20 December 2010

It's A Wonderful Film, Thoughts on a Holiday Classic

It's A Wonderful Life (1946) is a seasonal favorite principally for its sentimental message about the importance of appreciating the life you have. But is great -- I mean truly great -- cinema as repeat viewings reveal. Here are some of my observations from my most recent screening.

We all see movies through are own prisms. I increasingly see IAWL as an anti-capitalist diatribe and for that I love it. Mr. Potter (Lionel Barrymore) --an overweight Dick Cheney -- seeks to gobble up everything is his path and damn the consequences to the hoi polloi.  He can be likened to a voracious monster devouring obstructions in the relentless drive to be feed. Potter consumes money in all its forms. In Potter's world there is no room for sentiment. He is the ultimate man of business. As George Bailey (James Stewart) says to him: "Just remember this, Mr. Potter, that this rabble you're talking about... they do most of the working and paying and living and dying in this community. Well, is it too much to have them work and pay and live and die in a couple of decent rooms and a bath? Anyway, my father didn't think so. People were human beings to him. But to you, a warped, frustrated old man, they're cattle. Well, in my book he died a much richer man than you'll ever be." Potter is Wal-Mart....

To save George and counter the machinations of Potter it requires the efforts of Clarence (Henry Travers). As Clarence is an angel what we have here is a case of divine intervention. There exists a powerful belief in angels in many religions and cultures, even among those who do not except the notion of a sole deity. They serve as a link to another world while providing protection and guidance. Part of the charm of IAWL is that Clarence is no winged cherub. Instead he is a bumbling older chap who totes about a copy of Tom Sawyer. I've never had not known anyone who has had a moment's hesitation in accepting Clarence as an angel. Our imaginations are perfectly open to this man being a representative of heaven. I can't help but think that somehow this speaks well of us....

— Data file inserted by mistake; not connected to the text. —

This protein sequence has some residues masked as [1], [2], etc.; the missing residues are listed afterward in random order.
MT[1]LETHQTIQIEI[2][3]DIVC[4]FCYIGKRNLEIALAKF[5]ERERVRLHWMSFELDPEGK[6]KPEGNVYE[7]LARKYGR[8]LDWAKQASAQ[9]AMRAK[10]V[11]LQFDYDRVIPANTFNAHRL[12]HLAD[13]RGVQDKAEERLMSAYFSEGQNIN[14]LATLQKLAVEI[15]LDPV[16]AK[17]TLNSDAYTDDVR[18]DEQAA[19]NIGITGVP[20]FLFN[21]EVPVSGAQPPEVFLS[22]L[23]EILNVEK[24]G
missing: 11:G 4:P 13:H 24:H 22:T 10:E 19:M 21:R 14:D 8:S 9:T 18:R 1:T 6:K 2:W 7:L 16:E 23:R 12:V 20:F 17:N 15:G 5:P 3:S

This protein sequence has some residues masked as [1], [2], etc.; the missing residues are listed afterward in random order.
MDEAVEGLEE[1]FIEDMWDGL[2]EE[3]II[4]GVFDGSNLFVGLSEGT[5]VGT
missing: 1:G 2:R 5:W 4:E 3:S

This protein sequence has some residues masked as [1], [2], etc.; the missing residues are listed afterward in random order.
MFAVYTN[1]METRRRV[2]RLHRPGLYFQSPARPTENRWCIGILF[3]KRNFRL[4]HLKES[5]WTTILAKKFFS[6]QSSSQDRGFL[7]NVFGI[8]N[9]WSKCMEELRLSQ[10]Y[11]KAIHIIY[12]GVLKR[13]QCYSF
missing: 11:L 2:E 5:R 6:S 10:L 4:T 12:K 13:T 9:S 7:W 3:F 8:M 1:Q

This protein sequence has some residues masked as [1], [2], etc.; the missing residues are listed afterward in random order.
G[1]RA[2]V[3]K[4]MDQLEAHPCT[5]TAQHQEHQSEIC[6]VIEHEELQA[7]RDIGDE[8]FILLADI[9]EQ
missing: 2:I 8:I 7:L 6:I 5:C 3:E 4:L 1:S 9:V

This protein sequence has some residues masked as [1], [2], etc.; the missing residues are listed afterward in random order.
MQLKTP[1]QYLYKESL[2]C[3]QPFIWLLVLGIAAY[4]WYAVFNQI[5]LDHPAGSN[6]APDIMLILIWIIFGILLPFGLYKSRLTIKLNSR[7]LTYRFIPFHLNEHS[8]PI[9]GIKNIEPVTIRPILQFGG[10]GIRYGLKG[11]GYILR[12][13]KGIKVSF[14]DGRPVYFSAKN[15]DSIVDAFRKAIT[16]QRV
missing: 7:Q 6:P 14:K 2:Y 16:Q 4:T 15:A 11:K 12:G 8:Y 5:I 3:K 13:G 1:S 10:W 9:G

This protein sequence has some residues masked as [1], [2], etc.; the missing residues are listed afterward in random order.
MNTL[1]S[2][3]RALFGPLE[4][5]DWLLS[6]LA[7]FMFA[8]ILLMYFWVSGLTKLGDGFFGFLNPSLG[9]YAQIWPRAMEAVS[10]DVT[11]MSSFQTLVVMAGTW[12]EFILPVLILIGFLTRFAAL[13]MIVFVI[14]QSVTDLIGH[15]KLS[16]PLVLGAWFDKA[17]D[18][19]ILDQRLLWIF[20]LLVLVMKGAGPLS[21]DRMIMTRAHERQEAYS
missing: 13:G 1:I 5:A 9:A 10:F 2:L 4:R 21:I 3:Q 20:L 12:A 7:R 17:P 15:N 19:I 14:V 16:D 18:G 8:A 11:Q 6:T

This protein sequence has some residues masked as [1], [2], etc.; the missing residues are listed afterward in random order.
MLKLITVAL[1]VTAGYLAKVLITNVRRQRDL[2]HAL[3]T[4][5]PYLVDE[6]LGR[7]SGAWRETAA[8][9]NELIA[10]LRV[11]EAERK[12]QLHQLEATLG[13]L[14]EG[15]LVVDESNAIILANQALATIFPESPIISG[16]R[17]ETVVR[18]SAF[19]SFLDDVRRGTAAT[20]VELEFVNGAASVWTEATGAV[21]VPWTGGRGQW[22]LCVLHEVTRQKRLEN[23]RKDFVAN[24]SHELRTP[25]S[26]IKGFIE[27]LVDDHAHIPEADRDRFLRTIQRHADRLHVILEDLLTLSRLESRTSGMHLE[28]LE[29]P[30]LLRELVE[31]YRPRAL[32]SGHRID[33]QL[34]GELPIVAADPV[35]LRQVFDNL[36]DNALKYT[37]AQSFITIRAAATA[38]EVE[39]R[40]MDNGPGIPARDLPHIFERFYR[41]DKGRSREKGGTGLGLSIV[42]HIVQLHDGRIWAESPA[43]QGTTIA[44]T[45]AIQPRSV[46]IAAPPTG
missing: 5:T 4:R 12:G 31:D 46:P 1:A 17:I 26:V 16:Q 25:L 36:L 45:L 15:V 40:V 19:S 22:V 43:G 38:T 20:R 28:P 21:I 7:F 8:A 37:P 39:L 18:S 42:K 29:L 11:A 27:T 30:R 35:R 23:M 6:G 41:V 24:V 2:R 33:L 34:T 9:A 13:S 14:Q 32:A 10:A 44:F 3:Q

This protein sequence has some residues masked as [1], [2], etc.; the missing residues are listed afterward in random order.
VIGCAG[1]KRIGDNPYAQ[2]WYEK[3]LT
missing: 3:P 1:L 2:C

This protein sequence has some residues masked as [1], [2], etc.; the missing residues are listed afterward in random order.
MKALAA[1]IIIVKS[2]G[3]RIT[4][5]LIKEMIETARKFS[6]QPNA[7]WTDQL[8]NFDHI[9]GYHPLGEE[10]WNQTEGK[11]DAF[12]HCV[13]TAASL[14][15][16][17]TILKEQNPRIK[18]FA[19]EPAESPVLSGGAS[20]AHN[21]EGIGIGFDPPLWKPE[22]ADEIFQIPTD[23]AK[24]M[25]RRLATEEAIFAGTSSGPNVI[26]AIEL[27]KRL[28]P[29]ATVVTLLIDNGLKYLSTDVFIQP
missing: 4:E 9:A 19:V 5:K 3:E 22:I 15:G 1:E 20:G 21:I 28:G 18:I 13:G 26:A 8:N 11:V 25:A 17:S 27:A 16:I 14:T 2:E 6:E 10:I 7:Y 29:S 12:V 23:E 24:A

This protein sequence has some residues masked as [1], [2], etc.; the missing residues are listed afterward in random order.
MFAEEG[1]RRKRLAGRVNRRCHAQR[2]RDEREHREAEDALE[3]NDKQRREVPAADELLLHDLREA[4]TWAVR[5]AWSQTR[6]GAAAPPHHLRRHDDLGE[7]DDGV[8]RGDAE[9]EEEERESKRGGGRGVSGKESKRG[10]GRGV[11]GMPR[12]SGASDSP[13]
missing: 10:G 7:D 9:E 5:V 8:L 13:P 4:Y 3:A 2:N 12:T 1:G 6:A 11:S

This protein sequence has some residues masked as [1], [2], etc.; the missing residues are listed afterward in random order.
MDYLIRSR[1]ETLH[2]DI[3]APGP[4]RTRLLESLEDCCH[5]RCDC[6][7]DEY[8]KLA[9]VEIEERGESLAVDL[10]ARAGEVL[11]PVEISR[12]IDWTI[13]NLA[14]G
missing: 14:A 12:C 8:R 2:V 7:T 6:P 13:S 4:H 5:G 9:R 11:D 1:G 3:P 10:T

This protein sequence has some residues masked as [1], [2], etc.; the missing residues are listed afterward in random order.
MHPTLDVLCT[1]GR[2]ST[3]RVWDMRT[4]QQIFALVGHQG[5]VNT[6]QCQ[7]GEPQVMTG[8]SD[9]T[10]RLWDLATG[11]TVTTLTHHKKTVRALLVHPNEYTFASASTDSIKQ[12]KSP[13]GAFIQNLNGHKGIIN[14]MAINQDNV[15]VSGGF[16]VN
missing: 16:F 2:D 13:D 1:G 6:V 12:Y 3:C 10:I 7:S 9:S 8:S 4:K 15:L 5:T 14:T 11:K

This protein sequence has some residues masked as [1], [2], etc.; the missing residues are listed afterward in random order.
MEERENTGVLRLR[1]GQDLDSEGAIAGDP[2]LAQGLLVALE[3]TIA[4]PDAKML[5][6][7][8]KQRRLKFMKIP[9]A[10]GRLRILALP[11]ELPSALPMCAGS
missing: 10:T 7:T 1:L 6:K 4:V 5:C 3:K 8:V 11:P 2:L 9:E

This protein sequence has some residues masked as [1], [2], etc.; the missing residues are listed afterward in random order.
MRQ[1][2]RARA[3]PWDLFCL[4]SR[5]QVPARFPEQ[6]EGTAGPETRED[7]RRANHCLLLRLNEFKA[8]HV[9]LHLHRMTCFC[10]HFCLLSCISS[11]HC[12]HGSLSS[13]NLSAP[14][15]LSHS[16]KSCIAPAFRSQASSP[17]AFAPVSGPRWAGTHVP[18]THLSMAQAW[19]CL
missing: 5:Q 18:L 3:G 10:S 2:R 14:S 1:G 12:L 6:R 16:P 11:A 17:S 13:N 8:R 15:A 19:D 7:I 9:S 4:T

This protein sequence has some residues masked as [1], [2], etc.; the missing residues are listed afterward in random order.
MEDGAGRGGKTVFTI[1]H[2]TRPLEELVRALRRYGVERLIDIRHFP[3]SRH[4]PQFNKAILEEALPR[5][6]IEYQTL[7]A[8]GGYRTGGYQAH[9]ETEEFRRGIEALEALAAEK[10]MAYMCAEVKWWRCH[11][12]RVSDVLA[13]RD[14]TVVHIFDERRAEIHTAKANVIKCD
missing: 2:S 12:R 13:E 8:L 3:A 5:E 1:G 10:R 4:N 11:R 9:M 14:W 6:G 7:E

My goodness Stewart and Barrymore give boffo performances. Stewart could have played George Bailey as an everyman and audiences would have been perfectly happy. But George is a very well defined character. He is at once personally ambitious and deeply committed to his community to the point of being self sacrificing. He is, in short, torn. George longs to travel the globe and build. But he is an integral part of a town that he loves as it loves him. Stewart is often remembered for featuring in an extraordinary array of classic films. Less remembered is that he was so much a part of what made these films indelible through his powerful acting. This is evident in IAWL where he captures the incredible dichotomy of George's inner turmoil. It is an emotional and enthralling performance. Seemingly less complicated is the role of Potter, but another actor could have mucked it up by turning him into a cartoon character. This is Barrymore and he manages to make Potter evil incarnate and still frighteningly real. Every syllable, every slight head movement is given weight and adds to the depth of his performance. Potter, as played by Barrymore, is all the more horrible because he is flesh and blood....